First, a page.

“Recent constituency level analysis by the Joseph Rowntree Foundation projects that, in 413 parliamentary constituencies, at least one in three working-age families will be affected directly by the cut.

“Cutting up to £1040 per year from social security support would be retrogressive. A policy debate centred on rights, fairness, and justice – whether that is about “levelling up” or “building back better” – should focus on the necessary steps to ensure a well-functioning and adequate social security support system that provides beneficiaries a level of resilience that permits them to withstand day-to-day economic pressures, as well as systemic shocks like the economic impact of the Covid-19 pandemic. The proposed cut in October 2021 would do precisely the opposite.

“In fact, rather than cutting this support, greater priority should be given to ensuring the up to 2 million people yet to enter the Universal Credit system and still receiving “legacy” benefits, including people with disabilities and long-term health conditions, are guaranteed a commensurate increase to their level of social security support.

“International human rights law makes clear that cuts, even where a government argues that they are unavoidable, should not proceed where they would cause violations of people’s human rights—including the rights to an adequate standard of living and social security. Any cuts must also satisfy a stringent six-part test set out by the UN’s Committee on Economic, Social and Cultural Rights. In any event a government deliberately choosing to significantly retrogress its protection of basic rights including the rights to an adequate standard of living and to social security will be violating those rights.

“Evidence of the harm that will be done is copious, including in research produced by Child Poverty Action Group, Citizens Advice, Feeding Britain, Independent Food Aid Network, Joseph Rowntree Foundation, Policy in Practice, Save the Children UK, Trussell Trust, Turn2Us, and Zacchaeus 2000 Trust, among others (see appendix). Many, if not most, of these documents have been communicated directly either to the relevant government departments at the time of their publication, or are submissions to or reports produced by parliamentary inquiries.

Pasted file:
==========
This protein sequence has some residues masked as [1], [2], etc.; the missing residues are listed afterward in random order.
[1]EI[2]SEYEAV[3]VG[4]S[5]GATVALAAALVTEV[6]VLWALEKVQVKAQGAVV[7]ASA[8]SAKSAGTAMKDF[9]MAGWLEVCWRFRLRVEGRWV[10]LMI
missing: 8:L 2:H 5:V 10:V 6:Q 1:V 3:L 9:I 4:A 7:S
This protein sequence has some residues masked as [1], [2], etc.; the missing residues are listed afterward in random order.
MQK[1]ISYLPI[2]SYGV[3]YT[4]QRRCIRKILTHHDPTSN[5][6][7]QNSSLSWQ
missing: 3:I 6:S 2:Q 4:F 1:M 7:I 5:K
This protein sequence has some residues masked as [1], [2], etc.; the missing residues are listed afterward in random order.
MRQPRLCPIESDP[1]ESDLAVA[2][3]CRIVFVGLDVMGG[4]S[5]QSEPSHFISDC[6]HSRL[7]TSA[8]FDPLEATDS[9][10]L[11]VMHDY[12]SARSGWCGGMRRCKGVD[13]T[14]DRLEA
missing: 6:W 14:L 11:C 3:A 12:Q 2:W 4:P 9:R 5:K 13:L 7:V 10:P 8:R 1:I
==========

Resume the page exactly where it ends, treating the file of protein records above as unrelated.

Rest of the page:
“Ignoring all this evidence and proceeding with the cut, with the justification that it is too “difficult to isolate the specific impact of one policy” on poverty is unacceptable. Reports that the government is not disclosing its internal impact assessment of the cut, in response to Freedom of Information Act requests, are equally worrying.

“The six-part test requires that, when proceeding with cuts, a state: show a compelling state interest; demonstrate that it has exhausted all alternatives; ensure that the cuts are non-discriminatory; ensure the decision is temporary, necessary, reasonable and proportionate; give opportunity to those most likely to be affected by the policy to participate genuinely in the decision-making process; and ensure a minimum social protection floor.

“The decision by the government to proceed with the planned cut will cause deep harm and does not satisfy all these criteria.

“We urge you to use the period immediately following the resumption of Parliament to make the government think again. There is still time to act now to prevent the increase in poverty and queues for aid at food banks that will result from this retrogressive move.”

The letter is signed by Yasmine Ahmed, UK Director at Human Rights Watch.